Saturday, March 24, 2007

Tour de Cure

As a lot of you may know, I am a Type 1 diabetic. That means that my pancreas no longer makes insulin so I have to take daily in order to live. I started out taking shots (4-5 daily) & about five years ago I switched over to an insulin pump. I'm actually currently in the process of getting a new pump. (Please be in prayer for that - I've been working on this since October 2006!!!)

Most people think that Type 1 or insulin-dependent diabetes is a childhood disease. I know I certainly did until I heard my endocrinologist tell me that what they thought would be Type 2 (when you can generally take medication & even reverse it with diet & exercise) was actually Type 1.

It was when I was pregnant with my second son that I found out I had this disease. I went in for my very first prenatal visit. It was actually at the doctor's office I worked for. I used to be a medical transcriptionist. I thought how nice it would be this time around. I could just run upstairs for my appointments. My favorite provider could deliver for me. It was to be perfect!

However, at the very end of the visit she mentioned that I had "3+ glucose" in my urine so they wanted to do a random finger stick "just to be sure." The lab tech just about freaked out on my when the result came back at over 300. The normal range (which I didn't know at the time) is 70-100. Since I was so naive I just went back to work & told the tech to let me know what my provider decided once she was out of the patient room.

Well, I was given one week to get it under control with diet. That didn't happen so I was sent for education on how to use a blood glucose meter and to give myself insulin shots. It was so hard. In fact, I made my hubby do it for the first few weeks until his schedule didn't allow for it. The only thing that really got me through was that I was doing it for my baby. They caught it early and I prayed that by keeping it under good control would help my baby not develop any birth defects - which can be common in mother's with diabetes.

I was also referred to a high risk OB (oh & my regular provider could no longer care for me since I was now high risk either - I had to go to the local OB/GYN clinic at the hospital & begin seeing them instead). The specialist was the first to tell me that I did indeed have diabetes & not gestational diabetes. My sugars were very high & it was caught at just nine weeks gestation.They would have to wait for the baby to arrive before they could tell me if it was Type 1 or Type 2, but given my age, they thought it was probably Type 2.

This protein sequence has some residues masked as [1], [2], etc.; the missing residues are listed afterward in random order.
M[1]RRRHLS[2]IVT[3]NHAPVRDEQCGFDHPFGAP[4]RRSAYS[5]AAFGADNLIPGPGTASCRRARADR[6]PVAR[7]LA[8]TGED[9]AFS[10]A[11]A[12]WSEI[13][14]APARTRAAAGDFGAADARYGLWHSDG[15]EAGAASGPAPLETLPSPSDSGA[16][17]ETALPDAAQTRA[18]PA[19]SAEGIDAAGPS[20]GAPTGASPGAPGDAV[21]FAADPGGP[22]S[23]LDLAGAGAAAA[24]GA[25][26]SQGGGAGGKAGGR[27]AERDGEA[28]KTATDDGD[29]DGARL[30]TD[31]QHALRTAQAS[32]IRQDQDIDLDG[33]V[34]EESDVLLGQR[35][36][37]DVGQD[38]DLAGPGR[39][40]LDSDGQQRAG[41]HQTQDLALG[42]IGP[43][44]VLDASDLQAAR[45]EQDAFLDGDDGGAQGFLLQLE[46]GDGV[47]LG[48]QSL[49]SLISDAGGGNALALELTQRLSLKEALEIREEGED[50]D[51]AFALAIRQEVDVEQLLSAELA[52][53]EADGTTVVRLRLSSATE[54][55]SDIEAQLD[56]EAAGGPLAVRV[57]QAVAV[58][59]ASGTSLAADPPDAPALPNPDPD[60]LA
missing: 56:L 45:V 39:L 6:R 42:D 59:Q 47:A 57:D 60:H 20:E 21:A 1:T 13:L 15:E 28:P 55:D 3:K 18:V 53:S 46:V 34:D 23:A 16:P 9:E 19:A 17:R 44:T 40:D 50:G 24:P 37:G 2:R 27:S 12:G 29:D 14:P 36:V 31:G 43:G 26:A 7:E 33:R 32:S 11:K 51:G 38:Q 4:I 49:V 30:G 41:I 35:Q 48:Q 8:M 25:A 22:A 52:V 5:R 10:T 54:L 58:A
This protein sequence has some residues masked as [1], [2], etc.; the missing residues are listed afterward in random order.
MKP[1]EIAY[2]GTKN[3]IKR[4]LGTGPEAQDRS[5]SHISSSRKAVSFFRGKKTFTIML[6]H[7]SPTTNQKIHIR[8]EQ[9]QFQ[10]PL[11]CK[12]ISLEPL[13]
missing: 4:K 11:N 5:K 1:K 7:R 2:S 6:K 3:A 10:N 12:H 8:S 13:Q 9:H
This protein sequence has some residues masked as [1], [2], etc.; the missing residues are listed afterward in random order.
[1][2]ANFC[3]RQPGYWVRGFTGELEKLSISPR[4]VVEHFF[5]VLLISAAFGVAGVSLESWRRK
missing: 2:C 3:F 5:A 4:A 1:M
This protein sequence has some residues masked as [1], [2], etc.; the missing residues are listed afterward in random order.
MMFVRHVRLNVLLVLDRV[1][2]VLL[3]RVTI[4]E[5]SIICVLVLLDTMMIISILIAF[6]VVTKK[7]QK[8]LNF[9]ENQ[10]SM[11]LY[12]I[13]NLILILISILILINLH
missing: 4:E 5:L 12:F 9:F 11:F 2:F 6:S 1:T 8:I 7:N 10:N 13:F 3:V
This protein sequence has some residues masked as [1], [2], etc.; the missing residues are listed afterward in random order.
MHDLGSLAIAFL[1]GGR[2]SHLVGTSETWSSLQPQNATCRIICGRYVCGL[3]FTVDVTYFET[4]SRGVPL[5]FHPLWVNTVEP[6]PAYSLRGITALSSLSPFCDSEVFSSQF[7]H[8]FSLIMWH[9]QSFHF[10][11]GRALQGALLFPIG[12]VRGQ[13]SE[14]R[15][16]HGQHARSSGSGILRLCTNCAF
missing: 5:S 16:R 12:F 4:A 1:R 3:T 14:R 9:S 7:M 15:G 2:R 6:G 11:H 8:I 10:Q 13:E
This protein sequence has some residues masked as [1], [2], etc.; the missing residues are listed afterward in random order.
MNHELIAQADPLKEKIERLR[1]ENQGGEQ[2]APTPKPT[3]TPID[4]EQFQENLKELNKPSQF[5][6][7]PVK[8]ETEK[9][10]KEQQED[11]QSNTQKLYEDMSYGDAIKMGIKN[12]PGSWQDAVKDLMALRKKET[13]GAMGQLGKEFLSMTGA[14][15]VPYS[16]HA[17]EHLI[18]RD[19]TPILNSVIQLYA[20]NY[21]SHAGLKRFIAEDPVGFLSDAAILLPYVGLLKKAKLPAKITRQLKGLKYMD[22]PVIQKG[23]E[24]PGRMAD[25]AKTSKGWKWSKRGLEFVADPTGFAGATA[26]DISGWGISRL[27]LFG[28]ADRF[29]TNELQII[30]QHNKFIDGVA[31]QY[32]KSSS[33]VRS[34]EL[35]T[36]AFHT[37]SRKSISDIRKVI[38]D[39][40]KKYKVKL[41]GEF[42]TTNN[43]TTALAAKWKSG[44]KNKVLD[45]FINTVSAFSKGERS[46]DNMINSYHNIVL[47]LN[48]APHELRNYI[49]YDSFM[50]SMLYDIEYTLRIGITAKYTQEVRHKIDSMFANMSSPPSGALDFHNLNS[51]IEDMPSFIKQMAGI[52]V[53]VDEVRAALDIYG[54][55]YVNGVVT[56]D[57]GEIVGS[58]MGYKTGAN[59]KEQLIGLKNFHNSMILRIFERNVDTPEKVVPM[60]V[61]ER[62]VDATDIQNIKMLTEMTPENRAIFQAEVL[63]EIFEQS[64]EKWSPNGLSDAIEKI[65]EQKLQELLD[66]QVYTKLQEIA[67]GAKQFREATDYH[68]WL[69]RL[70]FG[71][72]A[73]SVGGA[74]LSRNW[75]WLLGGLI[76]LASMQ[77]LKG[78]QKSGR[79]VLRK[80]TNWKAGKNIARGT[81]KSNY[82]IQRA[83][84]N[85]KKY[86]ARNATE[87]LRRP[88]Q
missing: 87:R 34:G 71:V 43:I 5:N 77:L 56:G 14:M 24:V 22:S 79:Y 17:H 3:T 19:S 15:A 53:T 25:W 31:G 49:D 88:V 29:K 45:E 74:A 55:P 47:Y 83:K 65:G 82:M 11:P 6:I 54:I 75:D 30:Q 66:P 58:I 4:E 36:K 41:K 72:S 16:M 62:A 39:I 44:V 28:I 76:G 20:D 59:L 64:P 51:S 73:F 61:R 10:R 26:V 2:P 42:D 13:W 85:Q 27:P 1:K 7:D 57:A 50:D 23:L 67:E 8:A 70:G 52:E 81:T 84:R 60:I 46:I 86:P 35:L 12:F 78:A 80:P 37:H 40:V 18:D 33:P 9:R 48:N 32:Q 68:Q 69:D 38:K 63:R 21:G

I found out I had Type 1 on September 10th, 2001. I, obviously, remember that day pretty vividly considering what happened the very next day in our nation. It's kind of hard to forget the day your life changes in more ways than one.

So why is this post titled "Tour de Cure?"

Well, my MIL loves to ride her bicycle. She rode for two years in the Trek Across Maine. It's a three day biking event that raises money for the American Lung Association. It starts in the western mountains & ends on the coast. One year I mentioned that the American Diabetes Association does a one day event called the Tour de Cure & I would do it with her if she wanted to. Silly me! She took me up on it that very year.

The first year I took it easy. I signed up for the 25K & thought I only had to ride 8 miles. Have I ever mentioned that math is not my strongest subject? It was actually 15 miles. I managed it, but just barely. I hadn't trained very well for that one.

The next year, I foolishly upped it to the 50K which is about 30-32 miles. I can never really remember that one. It was really hot & I got dehydrated & overheated. I quit at 16 miles.

My MIL is on the far left in yellow with the reddish helmet.
I'm on the far right without the helmet on. The girl in the
middle is also a diabetic. She is the granddaughter of
the woman next to me who is a long time family friend.

Last year - from when this photo was taken - I again signed up for the 50K but I had done a lot more training on my bike prior to including a 20 mile ride around the area I live in - that I actually finished. I'm happy to say that I did manage to finish this ride. I did skip a 2 mile loop at the end that was right on the ocean since it was VERY windy & I was afraid I'd have a difficult time with it. I did manage to ride 28 miles though.

This year I am again signed up for the 50K. I'm doing my walking tapes & praying I can get in to shape for it! I even conned my older sister to ride with me. :-) Yeah Beth!!!! The route will be slightly different this year. Although, it's great that we get to ride by Walker's Point. We usually stop & take a group photo.

If you'd like to support me in this ride & to help raise funds for diabetes research & a potential cure, I have a web page set up through the ADA where you can donate. Every little bit helps. If you prefer to send it via another method, please leave me a comment or e-mail me. Here's the link for on-line donations:

Thanks! The ride is on June 3rd. I'll be sure to post updates on my training & the ride itself.

1 comment:

  1. Lisa, I really enjoyed reading how you've taken on bigger challenges each year and are improving! Great modeling for your boys too.

    I'm afraid that if I actually got on a bike, I'd fall over when my feet left the ground, lol.


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